A week after the chief executive officer of the local Girl Scout council resigned, the group is heading back to court to determine whether the council violated bylaws and misrepresented its actions in court.
Former CEO Patricia Coghlan’s resignation was announced last week after a yearlong controversy surrounding the Girl Scouts of North Central Alabama (GSNCA). The dispute began over an attempt to close Camp Coleman, as part of a property plan that was opposed by many local scouts.
The grassroots group that fought to keep Camp Coleman is now in control of the scout council, following an election that ousted some members who favored closing the camp, and the resulting resignation of others. Meanwhile, though, legal issues raised during the controversy remain.
One issue is whether the previous council conducted business according to scout bylaws. That was the subject of a petition for declaratory judgment against the council brought by Karen Carroll, leader of the grassroots group formerly named the Friends of Camp Coleman (FoCC). Her attorney, William Bradford, filed a new motion revisiting the petition on Nov. 5 with Jefferson County Circuit Court Judge Don Blankenship.
“At the status conference this morning [Tuesday], we asked that the declaratory judgment be placed back on the docket so that it can proceed. Judge Blankenship asked that GSNCA respond to the motion regarding copying costs within two weeks. The judge is taking the motion and the request for putting the declaratory judgment back on the active docket under advisement and will rule later,” Bradford said.
The petition for declaratory judgment was originally filed in May after the yearlong membership dispute over the GSNCA 2012 three-phase property plan, which outlined the sale of four of six local camps, including Trussville’s historic Camp Coleman.
Fourteen board members and the CEO who voted that plan into action have resigned since May of this year, when the newly elected 2013 board voted to re-evaluate the plan, freezing the sale of the camps.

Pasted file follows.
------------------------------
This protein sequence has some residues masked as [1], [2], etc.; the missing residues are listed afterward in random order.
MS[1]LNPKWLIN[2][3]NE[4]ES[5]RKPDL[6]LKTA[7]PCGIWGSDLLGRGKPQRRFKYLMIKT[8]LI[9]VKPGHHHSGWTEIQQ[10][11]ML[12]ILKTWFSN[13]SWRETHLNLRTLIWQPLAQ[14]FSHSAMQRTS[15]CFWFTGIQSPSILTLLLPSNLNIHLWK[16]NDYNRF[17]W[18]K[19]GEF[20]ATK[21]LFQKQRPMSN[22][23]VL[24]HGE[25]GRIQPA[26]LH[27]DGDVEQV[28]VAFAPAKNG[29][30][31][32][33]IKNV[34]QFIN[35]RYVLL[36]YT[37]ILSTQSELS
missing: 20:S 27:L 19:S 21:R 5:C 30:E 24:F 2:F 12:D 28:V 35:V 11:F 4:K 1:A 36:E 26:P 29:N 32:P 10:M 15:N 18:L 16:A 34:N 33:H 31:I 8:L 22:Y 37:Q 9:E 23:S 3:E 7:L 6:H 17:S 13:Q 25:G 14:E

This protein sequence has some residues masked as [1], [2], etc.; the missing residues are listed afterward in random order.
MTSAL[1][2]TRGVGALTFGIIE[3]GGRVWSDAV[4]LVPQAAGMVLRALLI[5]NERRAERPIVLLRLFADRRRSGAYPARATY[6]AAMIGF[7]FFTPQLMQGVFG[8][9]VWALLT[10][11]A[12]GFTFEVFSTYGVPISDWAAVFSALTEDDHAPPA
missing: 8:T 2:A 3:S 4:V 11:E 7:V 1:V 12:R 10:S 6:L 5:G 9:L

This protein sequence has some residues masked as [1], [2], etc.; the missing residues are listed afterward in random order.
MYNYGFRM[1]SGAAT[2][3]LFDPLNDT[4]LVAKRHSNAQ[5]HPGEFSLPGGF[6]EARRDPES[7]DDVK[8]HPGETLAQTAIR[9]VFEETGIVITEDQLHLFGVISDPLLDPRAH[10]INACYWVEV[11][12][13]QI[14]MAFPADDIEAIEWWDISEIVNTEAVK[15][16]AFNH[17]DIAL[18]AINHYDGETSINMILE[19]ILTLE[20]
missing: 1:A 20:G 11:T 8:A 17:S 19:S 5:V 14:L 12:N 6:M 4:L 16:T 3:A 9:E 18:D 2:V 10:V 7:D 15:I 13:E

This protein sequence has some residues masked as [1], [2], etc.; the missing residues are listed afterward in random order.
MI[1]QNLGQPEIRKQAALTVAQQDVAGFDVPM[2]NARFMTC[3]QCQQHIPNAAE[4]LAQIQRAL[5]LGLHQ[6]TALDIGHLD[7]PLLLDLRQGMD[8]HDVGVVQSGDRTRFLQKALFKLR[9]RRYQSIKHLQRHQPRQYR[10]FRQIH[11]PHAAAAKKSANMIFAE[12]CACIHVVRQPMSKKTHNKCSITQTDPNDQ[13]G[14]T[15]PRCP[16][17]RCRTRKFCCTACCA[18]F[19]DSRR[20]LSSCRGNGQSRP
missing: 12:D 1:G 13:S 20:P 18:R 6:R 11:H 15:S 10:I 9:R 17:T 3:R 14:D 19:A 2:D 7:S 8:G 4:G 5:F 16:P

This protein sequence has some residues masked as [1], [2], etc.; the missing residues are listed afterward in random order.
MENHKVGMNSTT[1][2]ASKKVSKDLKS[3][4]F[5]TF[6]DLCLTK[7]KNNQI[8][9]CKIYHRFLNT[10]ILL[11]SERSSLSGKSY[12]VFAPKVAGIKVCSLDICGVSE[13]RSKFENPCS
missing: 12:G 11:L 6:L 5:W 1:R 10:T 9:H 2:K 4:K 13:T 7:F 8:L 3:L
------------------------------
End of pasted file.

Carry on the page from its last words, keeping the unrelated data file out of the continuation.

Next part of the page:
Grassroots members now hope to answer the question of whether or not that plan was authorized under scouting bylaws. The judgment states that “the three-phase property plan constitutes the sale or disposition of all or substantially all of the property and assets of GSNCA, and as such, requires the matter to be put to a vote of the voting membership, and that the vote of the membership required to approve the sale and/or the property plan is a two-thirds vote of the membership.”
This new motion also seeks relief from fees GSNCA demanded in response to a December 2012 motion requesting documentation outlining GSNCA’s property divestment decisions. Although Carroll was head of FoCC when the motion was heard, it was originally filed by her predecessor Sarah Edwards, who stepped down from FoCC once elected to the GSNCA board, along with 11 other members of the grassroots group.
Of note in Tuesday’s petition is the claim that GSNCA, in several official responses to the discovery motion, sought reimbursement for labor and material costs in gathering and copying 10,945 pages of the requested documentation — a sum of $22,422.50. The petition says that the request for reimbursement was inappropriate because it was based on the “erroneous” claims that the scout council had actually expended the labor, made the copies and produced the documentation.
“A great deal of time and effort went into addressing the issue of reimbursement for copies. From all that appears, this was wasted time and needless expense, prompted by the erroneous statements of GSNCA. The entire furor over copy reimbursement amounted to nothing more than additional delay by GSNCA,” the petition states.
Bradford writes that GSNCA refers to this “reimbursement” 26 times on the record. He and his client argue that the word “reimbursement” was inaccurate because the copies were in fact not made until the judge granted the discovery petition in April of this year — and even then, as outlined in the petition, there were problems.
In a letter to Weld in March, GSNCA attorney Daniel Burnick wrote, “I believe that GSNCA is entitled to be reimbursed for the time spent locating the documents. $50.00 an hour is not an unusual amount to claim for the time spent by the staff. The 339 hours was also time spent by the staff that was not dedicated to the mission of GSNCA: serving the girls. … The $.50/page request is an amount that I believe is reasonable. Again, to require a non-profit organization, in responding to a lawsuit such as this, to incur the expense of copying almost 11,000 pages is not the norm: the requesting party should be responsible for the costs.”
Burnick could not be reached for comment this week.
After Tuesday’s meeting, Russell Jackson, communication partnership chief of Girl Scouts of North Central Alabama, said, “It’s our understanding that the court had not yet ruled on any outstanding motions and that the case will remain in the Administrative Docket until the January meeting of our board of directors, at which time the current property plan will be discussed. Because it’s an ongoing matter we’re unable to provide any opinions on the new motion filed today.”
Here’s the new petition, in its entirety: